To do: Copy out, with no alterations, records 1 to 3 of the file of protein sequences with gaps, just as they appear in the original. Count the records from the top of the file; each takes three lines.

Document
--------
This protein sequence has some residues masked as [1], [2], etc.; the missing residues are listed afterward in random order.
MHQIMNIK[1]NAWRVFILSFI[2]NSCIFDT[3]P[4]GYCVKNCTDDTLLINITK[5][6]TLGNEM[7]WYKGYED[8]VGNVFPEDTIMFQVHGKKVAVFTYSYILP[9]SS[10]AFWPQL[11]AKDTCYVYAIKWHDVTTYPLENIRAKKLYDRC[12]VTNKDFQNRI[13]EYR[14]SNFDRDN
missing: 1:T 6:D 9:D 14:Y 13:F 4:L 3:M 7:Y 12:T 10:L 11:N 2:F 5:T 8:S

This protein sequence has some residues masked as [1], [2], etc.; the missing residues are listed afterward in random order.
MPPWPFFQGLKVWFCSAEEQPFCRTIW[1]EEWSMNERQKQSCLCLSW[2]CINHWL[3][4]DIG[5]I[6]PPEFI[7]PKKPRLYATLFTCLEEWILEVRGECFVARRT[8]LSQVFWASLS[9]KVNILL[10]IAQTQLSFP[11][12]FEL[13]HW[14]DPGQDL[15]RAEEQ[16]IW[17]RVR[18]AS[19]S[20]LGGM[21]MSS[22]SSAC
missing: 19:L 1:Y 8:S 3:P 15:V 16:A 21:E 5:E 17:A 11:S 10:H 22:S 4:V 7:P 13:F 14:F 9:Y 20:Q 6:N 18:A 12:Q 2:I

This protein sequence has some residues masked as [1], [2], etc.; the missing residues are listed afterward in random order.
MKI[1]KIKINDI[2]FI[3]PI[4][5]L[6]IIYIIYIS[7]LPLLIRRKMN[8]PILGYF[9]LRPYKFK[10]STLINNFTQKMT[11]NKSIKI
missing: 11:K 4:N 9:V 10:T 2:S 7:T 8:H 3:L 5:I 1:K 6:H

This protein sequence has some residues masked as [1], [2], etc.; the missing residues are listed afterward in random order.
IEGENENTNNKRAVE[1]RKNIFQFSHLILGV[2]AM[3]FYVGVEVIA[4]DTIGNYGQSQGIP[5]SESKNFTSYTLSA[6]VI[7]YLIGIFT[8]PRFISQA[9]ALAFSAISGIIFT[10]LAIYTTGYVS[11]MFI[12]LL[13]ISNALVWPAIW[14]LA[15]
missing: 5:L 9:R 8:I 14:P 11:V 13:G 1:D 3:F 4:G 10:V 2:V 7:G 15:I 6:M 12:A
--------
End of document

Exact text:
This protein sequence has some residues masked as [1], [2], etc.; the missing residues are listed afterward in random order.
MHQIMNIK[1]NAWRVFILSFI[2]NSCIFDT[3]P[4]GYCVKNCTDDTLLINITK[5][6]TLGNEM[7]WYKGYED[8]VGNVFPEDTIMFQVHGKKVAVFTYSYILP[9]SS[10]AFWPQL[11]AKDTCYVYAIKWHDVTTYPLENIRAKKLYDRC[12]VTNKDFQNRI[13]EYR[14]SNFDRDN
missing: 1:T 6:D 9:D 14:Y 13:F 4:L 3:M 7:Y 12:T 10:L 11:N 2:F 5:T 8:S

This protein sequence has some residues masked as [1], [2], etc.; the missing residues are listed afterward in random order.
MPPWPFFQGLKVWFCSAEEQPFCRTIW[1]EEWSMNERQKQSCLCLSW[2]CINHWL[3][4]DIG[5]I[6]PPEFI[7]PKKPRLYATLFTCLEEWILEVRGECFVARRT[8]LSQVFWASLS[9]KVNILL[10]IAQTQLSFP[11][12]FEL[13]HW[14]DPGQDL[15]RAEEQ[16]IW[17]RVR[18]AS[19]S[20]LGGM[21]MSS[22]SSAC
missing: 19:L 1:Y 8:S 3:P 15:V 16:A 21:E 5:E 17:A 11:S 10:H 22:S 4:V 7:P 13:F 14:F 9:Y 20:Q 6:N 18:A 12:Q 2:I

This protein sequence has some residues masked as [1], [2], etc.; the missing residues are listed afterward in random order.
MKI[1]KIKINDI[2]FI[3]PI[4][5]L[6]IIYIIYIS[7]LPLLIRRKMN[8]PILGYF[9]LRPYKFK[10]STLINNFTQKMT[11]NKSIKI
missing: 11:K 4:N 9:V 10:T 2:S 7:T 8:H 3:L 5:I 1:K 6:H